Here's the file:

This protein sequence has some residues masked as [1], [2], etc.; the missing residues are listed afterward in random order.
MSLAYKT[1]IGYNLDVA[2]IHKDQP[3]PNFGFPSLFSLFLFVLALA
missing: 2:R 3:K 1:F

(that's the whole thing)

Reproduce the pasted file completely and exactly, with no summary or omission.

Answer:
This protein sequence has some residues masked as [1], [2], etc.; the missing residues are listed afterward in random order.
MSLAYKT[1]IGYNLDVA[2]IHKDQP[3]PNFGFPSLFSLFLFVLALA
missing: 2:R 3:K 1:F